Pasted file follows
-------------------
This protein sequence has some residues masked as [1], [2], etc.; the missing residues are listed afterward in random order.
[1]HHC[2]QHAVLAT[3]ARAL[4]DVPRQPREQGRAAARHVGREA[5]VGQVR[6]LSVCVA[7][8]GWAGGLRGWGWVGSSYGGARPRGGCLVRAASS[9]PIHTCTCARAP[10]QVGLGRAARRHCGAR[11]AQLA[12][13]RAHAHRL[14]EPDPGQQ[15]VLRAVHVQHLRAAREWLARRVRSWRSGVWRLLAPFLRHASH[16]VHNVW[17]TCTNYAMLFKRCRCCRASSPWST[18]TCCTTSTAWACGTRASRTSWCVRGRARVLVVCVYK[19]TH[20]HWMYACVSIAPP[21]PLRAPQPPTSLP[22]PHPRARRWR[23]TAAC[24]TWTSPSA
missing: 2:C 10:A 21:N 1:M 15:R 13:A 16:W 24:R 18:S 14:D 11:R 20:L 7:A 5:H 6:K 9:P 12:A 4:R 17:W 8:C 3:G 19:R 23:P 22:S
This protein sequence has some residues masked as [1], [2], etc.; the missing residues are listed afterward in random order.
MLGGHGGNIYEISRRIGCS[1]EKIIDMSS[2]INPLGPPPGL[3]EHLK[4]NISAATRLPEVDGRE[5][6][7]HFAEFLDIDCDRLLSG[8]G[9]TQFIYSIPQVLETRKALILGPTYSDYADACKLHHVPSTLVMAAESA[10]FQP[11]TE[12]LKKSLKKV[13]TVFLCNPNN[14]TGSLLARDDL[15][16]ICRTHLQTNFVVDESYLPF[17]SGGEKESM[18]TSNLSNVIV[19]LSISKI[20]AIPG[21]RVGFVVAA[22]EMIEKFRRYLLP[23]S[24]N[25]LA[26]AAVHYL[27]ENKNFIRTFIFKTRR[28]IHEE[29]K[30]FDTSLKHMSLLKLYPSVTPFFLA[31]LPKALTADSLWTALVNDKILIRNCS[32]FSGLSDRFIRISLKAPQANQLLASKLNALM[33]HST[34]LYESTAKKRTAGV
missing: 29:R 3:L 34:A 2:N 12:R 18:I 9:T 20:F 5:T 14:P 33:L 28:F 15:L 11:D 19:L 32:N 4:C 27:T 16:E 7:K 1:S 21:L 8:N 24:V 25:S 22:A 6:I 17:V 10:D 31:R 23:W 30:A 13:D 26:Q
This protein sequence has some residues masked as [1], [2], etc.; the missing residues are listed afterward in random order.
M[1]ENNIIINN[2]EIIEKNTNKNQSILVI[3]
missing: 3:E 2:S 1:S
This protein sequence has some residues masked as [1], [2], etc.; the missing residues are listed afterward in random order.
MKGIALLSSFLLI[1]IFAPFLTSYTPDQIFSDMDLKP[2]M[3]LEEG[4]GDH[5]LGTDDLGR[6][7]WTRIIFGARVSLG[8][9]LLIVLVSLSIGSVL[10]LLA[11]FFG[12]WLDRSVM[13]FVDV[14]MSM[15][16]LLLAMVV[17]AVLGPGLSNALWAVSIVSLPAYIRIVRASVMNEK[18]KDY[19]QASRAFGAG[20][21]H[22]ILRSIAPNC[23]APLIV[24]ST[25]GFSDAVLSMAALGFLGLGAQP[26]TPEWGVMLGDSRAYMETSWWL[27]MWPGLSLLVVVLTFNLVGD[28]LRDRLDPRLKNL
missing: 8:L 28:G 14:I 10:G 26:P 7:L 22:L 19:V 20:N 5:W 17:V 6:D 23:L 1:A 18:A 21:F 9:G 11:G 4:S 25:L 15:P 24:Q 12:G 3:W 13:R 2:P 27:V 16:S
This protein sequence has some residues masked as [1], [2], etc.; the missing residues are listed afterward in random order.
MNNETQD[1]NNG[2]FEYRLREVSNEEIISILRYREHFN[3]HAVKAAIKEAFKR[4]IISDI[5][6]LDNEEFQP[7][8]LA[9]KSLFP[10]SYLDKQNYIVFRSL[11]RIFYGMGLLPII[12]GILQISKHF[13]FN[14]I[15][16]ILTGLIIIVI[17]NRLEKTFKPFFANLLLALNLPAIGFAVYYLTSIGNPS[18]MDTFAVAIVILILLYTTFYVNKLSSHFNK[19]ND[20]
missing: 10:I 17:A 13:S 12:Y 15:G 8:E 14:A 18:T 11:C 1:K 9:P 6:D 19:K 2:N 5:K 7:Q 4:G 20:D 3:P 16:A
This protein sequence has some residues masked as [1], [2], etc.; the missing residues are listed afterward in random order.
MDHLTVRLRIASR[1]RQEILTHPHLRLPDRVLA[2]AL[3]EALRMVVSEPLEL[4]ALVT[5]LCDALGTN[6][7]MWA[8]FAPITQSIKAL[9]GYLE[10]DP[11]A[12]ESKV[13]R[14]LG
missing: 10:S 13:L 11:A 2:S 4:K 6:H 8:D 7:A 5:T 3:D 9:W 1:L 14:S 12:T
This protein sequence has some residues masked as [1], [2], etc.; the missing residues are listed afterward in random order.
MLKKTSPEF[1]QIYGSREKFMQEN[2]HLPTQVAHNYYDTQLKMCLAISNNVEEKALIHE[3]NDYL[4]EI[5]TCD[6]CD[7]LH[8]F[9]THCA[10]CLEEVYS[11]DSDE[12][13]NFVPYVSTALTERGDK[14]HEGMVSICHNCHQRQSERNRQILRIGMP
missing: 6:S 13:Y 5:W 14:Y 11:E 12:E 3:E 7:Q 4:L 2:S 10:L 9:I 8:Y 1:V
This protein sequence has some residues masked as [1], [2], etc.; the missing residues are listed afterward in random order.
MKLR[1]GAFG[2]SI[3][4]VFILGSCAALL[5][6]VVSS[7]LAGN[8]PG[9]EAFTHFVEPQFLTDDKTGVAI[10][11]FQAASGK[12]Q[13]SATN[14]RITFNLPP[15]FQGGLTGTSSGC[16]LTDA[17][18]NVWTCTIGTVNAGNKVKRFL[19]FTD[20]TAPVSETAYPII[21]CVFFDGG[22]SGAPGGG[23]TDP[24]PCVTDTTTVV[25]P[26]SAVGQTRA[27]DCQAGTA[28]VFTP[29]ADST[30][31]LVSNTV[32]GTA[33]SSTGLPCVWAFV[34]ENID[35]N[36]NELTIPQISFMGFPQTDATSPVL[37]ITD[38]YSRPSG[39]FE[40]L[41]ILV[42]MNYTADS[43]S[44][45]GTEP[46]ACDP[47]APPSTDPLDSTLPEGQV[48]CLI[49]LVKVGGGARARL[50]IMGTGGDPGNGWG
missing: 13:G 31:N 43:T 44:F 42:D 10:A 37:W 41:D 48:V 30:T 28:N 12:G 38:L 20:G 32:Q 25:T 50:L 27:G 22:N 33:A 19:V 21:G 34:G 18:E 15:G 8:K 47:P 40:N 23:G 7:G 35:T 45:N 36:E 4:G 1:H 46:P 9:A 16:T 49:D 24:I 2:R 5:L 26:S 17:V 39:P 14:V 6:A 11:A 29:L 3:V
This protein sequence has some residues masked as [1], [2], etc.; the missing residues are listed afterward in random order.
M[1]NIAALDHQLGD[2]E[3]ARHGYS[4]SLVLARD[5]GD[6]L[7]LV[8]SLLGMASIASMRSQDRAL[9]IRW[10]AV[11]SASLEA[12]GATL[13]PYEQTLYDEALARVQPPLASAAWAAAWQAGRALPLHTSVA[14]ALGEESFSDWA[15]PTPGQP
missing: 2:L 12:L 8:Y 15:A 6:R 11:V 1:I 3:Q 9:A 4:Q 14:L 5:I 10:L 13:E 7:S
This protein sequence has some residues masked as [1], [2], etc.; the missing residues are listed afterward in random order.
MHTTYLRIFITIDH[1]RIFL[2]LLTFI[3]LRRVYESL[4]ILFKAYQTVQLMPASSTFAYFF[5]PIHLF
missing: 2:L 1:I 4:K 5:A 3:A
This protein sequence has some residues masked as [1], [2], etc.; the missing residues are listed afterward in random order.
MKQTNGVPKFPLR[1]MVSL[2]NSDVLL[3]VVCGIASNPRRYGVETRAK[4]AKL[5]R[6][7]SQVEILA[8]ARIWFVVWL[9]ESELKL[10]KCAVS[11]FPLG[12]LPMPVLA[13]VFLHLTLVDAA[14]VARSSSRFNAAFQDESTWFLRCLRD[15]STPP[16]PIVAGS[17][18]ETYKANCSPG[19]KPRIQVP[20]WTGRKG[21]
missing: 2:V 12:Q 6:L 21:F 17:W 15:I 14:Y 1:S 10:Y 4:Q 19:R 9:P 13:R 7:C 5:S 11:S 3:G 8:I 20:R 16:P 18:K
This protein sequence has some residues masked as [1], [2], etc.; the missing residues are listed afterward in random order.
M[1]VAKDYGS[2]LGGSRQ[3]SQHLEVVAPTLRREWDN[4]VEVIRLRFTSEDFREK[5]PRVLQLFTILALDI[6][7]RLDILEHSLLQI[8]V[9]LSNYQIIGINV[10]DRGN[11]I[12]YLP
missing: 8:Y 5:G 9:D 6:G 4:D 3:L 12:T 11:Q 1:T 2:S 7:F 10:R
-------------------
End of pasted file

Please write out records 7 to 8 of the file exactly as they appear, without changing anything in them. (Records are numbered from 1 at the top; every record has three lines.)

This protein sequence has some residues masked as [1], [2], etc.; the missing residues are listed afterward in random order.
MLKKTSPEF[1]QIYGSREKFMQEN[2]HLPTQVAHNYYDTQLKMCLAISNNVEEKALIHE[3]NDYL[4]EI[5]TCD[6]CD[7]LH[8]F[9]THCA[10]CLEEVYS[11]DSDE[12][13]NFVPYVSTALTERGDK[14]HEGMVSICHNCHQRQSERNRQILRIGMP
missing: 6:S 13:Y 5:W 14:Y 11:E 12:E 3:E 7:Q 4:L 2:S 10:L 9:I 8:Y 1:V
This protein sequence has some residues masked as [1], [2], etc.; the missing residues are listed afterward in random order.
MKLR[1]GAFG[2]SI[3][4]VFILGSCAALL[5][6]VVSS[7]LAGN[8]PG[9]EAFTHFVEPQFLTDDKTGVAI[10][11]FQAASGK[12]Q[13]SATN[14]RITFNLPP[15]FQGGLTGTSSGC[16]LTDA[17][18]NVWTCTIGTVNAGNKVKRFL[19]FTD[20]TAPVSETAYPII[21]CVFFDGG[22]SGAPGGG[23]TDP[24]PCVTDTTTVV[25]P[26]SAVGQTRA[27]DCQAGTA[28]VFTP[29]ADST[30][31]LVSNTV[32]GTA[33]SSTGLPCVWAFV[34]ENID[35]N[36]NELTIPQISFMGFPQTDATSPVL[37]ITD[38]YSRPSG[39]FE[40]L[41]ILV[42]MNYTADS[43]S[44][45]GTEP[46]ACDP[47]APPSTDPLDSTLPEGQV[48]CLI[49]LVKVGGGARARL[50]IMGTGGDPGNGWG
missing: 13:G 31:N 43:T 44:F 42:D 10:A 37:W 41:D 48:V 30:T 28:N 12:G 38:L 20:G 32:Q 25:T 50:L 27:G 22:N 33:A 19:V 21:G 34:G 18:E 15:G 8:K 47:P 40:N 23:G 7:G 35:T 45:N 36:E 4:G 1:H 46:P 9:A 16:T 49:D 24:I 2:R 5:L 26:S 17:V 39:P 14:V 6:A 11:A 29:L 3:V